If you wondered why, last July, friends and strangers offered unwelcome remarks like, "My ass is on fire, and I can't sit down," they had good reason. Or about 200 good reasons, since that's about the number of miles they pedaled from Seattle to Portland during the annual STP event—formally known as the Group Health Seattle to Portland Bicycle Classic—now in its 25th year of humbling the strong and empowering the weak. Everyone leaves at the crack of dawn from the UW Montlake parking lots. Lance Armstrong wanna-bes (some 1,500 last year) complete the course in a day, while weekenders (5,800 of them in 2003) take a more sedate and civilized two—stopping to sleep, eat, and enjoy massages. The smart riders are training as you read this, but you've still got about seven weeks to pump up your tires, strap on your helmet, and whip your ass into shape. It'll never forgive you, but then you'll have the privilege of whining to your friends and office mates, too. B.R.M.


Mon., July 5–Fri., July 30. Single concerts: $16–$35; $133 for any four; $399 for the whole series of 12.

Lakeside School, 14050 First Ave. N.E., 206-283-8808.

During our cold, wet winters, a classical concert in a cozy hall is an easy sell. But how do you get audiences to spend a ravishing Seattle summer evening indoors? Well, the Seattle Chamber Music Festival takes full advantage of its pretty setting at Lakeside School: You can savor an early dinner on the lawn; catch the informal 7 p.m. recital in the airy, neocolonial McKay Chapel (the huge windows make it feel like a greenhouse); or just bring a blanket and enjoy the 8 p.m. concerts on the lawn for free, broadcast from inside St. Nicholas Hall. The programs cover the spectrum from works you probably know and love to others you've likely never heard before; opening night, July 5, for example, features Schubert's Rondo Brilliant, Mozart's Quintet in D, and Tchaikovsky's Piano Trio. Modern music highlights include music by Bartok (July 7), Paul Schoenfield (July 12), Karl Pilss (July 19), and Walter Piston (July 28). There's always at least one percussion work (chamber music's not all about strings and piano)—this year it's a quartet for clarinet, horn, cello, and side drum by Bohuslav Martinu (July 21). Among the returning musicians (like summer camp, the SCMS annually lures back a devoted core of participants) are Anton Nel, James Ehnes, Marcus Thompson, Bion Tsang, and, of course, director Toby Saks, who's pulling it all together for the 23rd time. GAVIN BORCHERT


Fri., July 23–Sat., Aug. 21. $27–$46. Intiman Theatre, 201 Mercer St., 206-269-1900.

Playwright Craig Lucas seems to be in the middle of a well-deserved renaissance: His screenplay for Alan Rudolph's The Secret Lives of Dentists won the 2003 New York Film Critics Circle Award; he just wrapped up his first movie directing pro­ject with an adaptation of his furious Hollywood tragedy The Dying Gaul; and The Light in the Piazza, the tingly, tear-jerking musical romance he wrote with composer/lyricist Adam Guettel, and which debuted at Intiman last summer, is slated for Broadway next season. Now he's back at the Intiman with a world-premiere production of Forest, which first received a reading at ACT a few seasons ago. It was an appealing if slightly ungainly script then, but Lucas' work has a voice that stays with you—its dark, dreamy, fantastic arias remain rooted in real human emotion. He's met his perfect match in director Bartlett Sher, who, as artistic director, has led Intiman through similarly grounded flights of imagination. Working together, the two could produce something that will haunt us long after summer's over. S.W.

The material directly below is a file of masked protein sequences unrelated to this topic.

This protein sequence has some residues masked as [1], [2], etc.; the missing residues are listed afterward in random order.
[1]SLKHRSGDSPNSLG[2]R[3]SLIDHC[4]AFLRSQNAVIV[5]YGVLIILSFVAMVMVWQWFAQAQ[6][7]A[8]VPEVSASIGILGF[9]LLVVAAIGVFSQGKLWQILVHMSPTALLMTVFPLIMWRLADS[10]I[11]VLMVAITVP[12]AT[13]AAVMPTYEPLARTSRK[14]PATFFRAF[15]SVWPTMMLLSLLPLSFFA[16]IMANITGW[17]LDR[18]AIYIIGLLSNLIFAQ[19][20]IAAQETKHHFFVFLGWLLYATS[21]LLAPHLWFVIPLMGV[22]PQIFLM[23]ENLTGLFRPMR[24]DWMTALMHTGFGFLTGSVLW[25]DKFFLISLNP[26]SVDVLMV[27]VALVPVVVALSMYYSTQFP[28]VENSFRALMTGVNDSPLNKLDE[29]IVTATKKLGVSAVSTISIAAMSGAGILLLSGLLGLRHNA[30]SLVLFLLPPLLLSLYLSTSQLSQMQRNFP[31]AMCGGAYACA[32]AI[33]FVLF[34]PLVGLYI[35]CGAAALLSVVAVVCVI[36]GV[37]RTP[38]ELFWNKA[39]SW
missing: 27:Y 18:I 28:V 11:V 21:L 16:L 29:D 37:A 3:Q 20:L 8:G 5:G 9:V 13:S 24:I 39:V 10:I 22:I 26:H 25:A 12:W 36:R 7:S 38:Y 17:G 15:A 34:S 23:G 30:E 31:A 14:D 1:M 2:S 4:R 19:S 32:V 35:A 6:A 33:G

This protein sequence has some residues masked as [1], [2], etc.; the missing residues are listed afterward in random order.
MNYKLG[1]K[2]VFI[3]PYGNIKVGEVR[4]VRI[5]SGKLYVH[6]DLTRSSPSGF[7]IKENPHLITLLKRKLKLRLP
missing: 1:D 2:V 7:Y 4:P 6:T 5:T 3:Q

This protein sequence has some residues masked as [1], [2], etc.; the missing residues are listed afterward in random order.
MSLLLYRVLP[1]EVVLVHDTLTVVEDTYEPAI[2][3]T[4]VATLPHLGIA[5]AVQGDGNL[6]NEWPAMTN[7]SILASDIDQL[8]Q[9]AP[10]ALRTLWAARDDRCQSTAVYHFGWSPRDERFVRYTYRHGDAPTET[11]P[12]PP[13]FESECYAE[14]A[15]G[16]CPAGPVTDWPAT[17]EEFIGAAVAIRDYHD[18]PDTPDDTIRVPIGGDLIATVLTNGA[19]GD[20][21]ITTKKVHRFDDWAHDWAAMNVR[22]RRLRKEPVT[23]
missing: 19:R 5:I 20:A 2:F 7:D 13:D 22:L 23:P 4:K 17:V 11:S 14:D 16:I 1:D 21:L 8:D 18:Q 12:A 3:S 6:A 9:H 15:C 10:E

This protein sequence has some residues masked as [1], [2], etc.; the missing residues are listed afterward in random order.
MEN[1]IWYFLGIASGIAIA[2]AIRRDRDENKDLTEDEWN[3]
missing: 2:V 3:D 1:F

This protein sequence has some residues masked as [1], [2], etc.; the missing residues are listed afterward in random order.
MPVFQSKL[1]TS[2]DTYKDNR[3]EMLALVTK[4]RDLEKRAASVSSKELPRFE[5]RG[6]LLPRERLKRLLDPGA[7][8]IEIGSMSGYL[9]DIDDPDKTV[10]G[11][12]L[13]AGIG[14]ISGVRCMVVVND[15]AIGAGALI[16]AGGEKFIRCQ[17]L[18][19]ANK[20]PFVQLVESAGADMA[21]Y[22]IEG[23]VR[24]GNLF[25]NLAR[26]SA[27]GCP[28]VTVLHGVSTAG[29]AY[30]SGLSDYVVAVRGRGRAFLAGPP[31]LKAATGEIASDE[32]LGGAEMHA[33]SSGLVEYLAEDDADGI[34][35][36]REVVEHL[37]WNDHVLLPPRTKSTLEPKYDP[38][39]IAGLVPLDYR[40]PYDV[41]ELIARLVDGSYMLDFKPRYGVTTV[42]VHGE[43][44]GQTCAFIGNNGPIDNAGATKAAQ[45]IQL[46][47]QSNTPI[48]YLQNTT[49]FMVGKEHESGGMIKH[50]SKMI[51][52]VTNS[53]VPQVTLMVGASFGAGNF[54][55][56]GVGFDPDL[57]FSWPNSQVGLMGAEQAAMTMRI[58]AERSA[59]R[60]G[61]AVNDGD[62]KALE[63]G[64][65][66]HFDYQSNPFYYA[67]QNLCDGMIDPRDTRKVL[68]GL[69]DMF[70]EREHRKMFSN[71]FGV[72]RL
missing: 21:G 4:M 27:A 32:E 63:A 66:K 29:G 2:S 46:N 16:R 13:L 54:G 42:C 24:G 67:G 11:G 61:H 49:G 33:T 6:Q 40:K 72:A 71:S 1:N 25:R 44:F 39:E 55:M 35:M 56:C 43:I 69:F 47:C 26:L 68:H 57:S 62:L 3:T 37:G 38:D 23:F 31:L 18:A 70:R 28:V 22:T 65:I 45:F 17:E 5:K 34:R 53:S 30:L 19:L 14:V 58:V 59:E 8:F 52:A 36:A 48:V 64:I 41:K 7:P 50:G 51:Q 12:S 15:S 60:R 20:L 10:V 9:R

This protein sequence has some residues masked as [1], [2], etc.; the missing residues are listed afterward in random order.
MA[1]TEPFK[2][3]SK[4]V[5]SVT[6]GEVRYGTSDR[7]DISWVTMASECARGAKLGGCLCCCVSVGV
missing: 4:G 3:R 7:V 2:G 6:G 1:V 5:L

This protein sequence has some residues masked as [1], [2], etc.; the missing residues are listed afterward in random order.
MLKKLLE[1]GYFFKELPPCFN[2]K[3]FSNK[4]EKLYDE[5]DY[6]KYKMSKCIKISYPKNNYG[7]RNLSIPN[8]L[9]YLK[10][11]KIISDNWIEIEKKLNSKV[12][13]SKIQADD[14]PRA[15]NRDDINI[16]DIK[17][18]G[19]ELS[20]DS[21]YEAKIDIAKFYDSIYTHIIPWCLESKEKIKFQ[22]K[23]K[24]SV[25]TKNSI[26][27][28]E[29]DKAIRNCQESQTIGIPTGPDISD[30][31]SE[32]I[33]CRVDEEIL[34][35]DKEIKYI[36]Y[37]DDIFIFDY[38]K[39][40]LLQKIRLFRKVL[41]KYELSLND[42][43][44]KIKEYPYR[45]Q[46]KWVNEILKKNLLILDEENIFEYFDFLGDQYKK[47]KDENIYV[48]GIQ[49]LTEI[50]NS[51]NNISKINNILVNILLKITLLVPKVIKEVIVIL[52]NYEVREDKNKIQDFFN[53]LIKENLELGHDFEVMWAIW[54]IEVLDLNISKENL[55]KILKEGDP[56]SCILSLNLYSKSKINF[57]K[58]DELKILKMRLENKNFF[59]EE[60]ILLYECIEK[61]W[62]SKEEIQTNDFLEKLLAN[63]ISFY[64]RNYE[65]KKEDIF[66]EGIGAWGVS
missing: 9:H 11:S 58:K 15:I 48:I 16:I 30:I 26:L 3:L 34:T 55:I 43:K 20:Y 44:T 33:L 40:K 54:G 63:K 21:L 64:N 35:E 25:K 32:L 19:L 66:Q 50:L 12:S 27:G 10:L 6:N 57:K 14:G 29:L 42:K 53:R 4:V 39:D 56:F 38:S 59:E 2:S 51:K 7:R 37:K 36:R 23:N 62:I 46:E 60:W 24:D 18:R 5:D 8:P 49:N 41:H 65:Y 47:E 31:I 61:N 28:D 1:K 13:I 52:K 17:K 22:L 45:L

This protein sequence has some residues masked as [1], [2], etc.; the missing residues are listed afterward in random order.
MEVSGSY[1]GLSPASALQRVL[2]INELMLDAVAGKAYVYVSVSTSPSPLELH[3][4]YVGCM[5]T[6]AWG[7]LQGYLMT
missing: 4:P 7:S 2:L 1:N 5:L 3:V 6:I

Sat., July 31–Sat., Aug. 21. Price TBA. McCaw Hall, Seattle Center, 206-389-7676.

If it's August, it must be Wagner, and this year Seattle Opera presents Stephen Wadsworth's acclaimed staging of Lohengrin, the 1850 work that put Wagner on the map. A tale of purity (male and female) threatened by envy, lust, and imperial politics, it was composed before the Bad Boy of Bayreuth started writing singer-killing roles, and its two main characters, the knightly Lohengrin and his spacey bride, Elsa, have often served vocalists as launching pads to the greater challenges of Siegfried and Brünnhilde. The executants in Seattle's production are both debutants, but Dutch tenor Albert Bonnema has already sung the less ball-busting Götterdämmerung half of the former role, while Marie Plette has the chops for heavy lyric parts like Butterfly and Rusalka, so both should find the roles right up their alley. In a major bonus for ticket buyers, Wagnerian superstar Jane Eaglen will sing the secondary but crucial role of Ortrud, a woman just as wicked as the name makes her sound. The physical production, by Tom Lynch (set), Marin Pakledinaz (costumes), and Peter Kazorowski (lighting) is gorgeous, nontraditional but not goofy, either. ROGER DOWNEY


7:30–11 p.m. Fri., Aug. 13. $60 (two for $100 before Aug. 2); reserved seating: $75–$1,500. 206-682-7453.

This summer the Pike Place Market will be 97 years old and will celebrate with its biggest party of the year: the annual Sunset Supper to benefit the many human- services programs that make the Market much more than a commercial enterprise. The Market Foundation expects participation by as many as 60 restaurants, wineries, and breweries, with stalls set up around a traffic-free Pike Place offering bits and quaffs to wandering diners. Already committed to be present are Café Campagne, Le Pichet, Serafina, and Fish Club, with Hogue Cellars and Skyy Vodka among those offering libations. Attendees who want the security of a reserved seat can pay to have one; those inclined to take their chances perch where they can or eat as they stroll. Music for dancing by the Dudley Manlove Quartet. R.D.